|dc.description.abstract||The experience with participatory rural appraisal (PRA) suggests that a reversal of the normally dominant behaviour and attitudes of outsiders is crucial for participatory development. Personal behaviour and attitudes have, though, been neglected in seeing how to do better. The development enterprise is oriented "North-South" by patterns of dominance between "uppers" and "lowers", and by funding, pressures to disburse, and top-down accountability. These patterns increasingly affect NGOs, which may then become more like government organisations, in scale, staffing, hierarchical culture, procedures, and self-deception.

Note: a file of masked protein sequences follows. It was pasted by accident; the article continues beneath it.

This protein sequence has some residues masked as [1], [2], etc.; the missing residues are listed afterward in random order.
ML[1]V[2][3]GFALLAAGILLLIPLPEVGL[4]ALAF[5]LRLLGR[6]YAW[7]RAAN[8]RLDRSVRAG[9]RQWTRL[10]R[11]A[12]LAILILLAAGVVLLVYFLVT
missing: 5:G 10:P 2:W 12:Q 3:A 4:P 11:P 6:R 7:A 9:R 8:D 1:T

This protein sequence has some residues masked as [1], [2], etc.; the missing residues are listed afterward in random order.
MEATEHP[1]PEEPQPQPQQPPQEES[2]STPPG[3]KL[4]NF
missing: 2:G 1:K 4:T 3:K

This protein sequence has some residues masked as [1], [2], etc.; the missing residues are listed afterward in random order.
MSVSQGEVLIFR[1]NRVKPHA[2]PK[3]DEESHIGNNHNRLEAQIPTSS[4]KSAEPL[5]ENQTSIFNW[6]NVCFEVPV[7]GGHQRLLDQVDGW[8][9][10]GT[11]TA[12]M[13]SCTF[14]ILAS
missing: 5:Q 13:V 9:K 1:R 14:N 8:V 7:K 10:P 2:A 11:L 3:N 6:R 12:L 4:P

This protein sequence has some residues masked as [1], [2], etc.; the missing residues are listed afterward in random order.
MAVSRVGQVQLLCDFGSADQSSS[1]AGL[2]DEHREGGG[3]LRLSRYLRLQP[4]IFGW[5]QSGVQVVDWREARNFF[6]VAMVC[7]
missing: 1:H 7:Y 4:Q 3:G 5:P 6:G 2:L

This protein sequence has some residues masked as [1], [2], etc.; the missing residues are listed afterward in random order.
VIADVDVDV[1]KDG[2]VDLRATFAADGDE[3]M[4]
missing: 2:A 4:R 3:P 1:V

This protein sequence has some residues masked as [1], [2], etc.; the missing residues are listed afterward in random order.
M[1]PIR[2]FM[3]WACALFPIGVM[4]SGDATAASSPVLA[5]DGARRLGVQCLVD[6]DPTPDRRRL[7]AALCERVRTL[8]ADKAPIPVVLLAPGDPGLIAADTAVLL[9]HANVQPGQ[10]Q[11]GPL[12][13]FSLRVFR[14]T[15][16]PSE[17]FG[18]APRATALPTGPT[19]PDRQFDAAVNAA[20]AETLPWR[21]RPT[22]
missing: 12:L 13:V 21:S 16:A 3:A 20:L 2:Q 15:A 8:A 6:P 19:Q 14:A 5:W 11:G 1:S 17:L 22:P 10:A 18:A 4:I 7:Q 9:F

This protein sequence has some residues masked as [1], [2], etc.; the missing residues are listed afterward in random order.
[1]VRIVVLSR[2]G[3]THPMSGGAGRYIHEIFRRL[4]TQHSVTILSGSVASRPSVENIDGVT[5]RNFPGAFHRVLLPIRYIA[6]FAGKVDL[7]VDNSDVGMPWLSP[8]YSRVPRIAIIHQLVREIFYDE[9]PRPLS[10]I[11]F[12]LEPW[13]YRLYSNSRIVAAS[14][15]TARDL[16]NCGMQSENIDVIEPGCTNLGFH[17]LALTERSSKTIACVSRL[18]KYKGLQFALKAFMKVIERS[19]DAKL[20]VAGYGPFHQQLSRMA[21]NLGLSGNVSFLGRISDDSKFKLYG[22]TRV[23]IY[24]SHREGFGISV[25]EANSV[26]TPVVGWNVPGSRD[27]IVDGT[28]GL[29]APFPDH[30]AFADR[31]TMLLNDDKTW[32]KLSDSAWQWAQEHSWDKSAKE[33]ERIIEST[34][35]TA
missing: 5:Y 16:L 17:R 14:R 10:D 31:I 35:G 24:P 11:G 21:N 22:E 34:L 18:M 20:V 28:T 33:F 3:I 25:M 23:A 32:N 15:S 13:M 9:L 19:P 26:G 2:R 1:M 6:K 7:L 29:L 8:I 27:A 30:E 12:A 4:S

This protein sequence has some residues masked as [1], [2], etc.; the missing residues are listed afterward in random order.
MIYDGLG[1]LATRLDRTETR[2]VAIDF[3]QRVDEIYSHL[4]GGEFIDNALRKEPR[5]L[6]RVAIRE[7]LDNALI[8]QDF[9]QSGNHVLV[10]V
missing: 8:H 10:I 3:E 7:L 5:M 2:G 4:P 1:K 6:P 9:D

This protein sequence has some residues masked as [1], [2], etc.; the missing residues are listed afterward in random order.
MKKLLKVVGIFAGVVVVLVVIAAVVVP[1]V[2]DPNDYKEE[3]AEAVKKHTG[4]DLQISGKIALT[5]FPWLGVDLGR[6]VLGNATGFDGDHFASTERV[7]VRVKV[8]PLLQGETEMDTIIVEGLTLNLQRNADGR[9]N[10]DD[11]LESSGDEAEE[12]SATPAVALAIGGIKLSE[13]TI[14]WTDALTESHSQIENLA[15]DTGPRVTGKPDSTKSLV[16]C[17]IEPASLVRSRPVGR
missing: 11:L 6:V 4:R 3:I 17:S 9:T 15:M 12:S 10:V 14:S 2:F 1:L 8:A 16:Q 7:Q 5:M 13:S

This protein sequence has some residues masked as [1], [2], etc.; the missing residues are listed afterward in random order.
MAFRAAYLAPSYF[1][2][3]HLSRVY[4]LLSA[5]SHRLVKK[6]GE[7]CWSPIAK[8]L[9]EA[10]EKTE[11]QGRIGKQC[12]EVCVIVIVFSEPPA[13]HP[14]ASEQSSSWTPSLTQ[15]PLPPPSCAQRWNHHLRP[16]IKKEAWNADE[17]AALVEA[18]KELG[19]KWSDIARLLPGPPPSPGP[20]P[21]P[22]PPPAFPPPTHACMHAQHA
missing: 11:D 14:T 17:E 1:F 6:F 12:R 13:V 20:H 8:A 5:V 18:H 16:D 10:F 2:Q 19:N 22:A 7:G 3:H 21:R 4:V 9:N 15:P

Policies, procedures and organisational cultures are determined by individuals, especially those in positions of power. To stem and reverse trends of dominance and deception requires personal change and action by them: to shift emphasis from upward to downward accountability; to resist pressures to disburse; to stress and reward truth, trust and honesty; and above all, to enjoy giving up the normal exercise of power, and enabling lowers to do more and take more responsibility. Participatory field experiences and training can help these personal changes. These in turn require a new professionalism of training, and for some NGOs a redefinition of roles. The question then is to what extent such changes would resolve problems of programming, performance, legitimacy, and accountability.||en_GB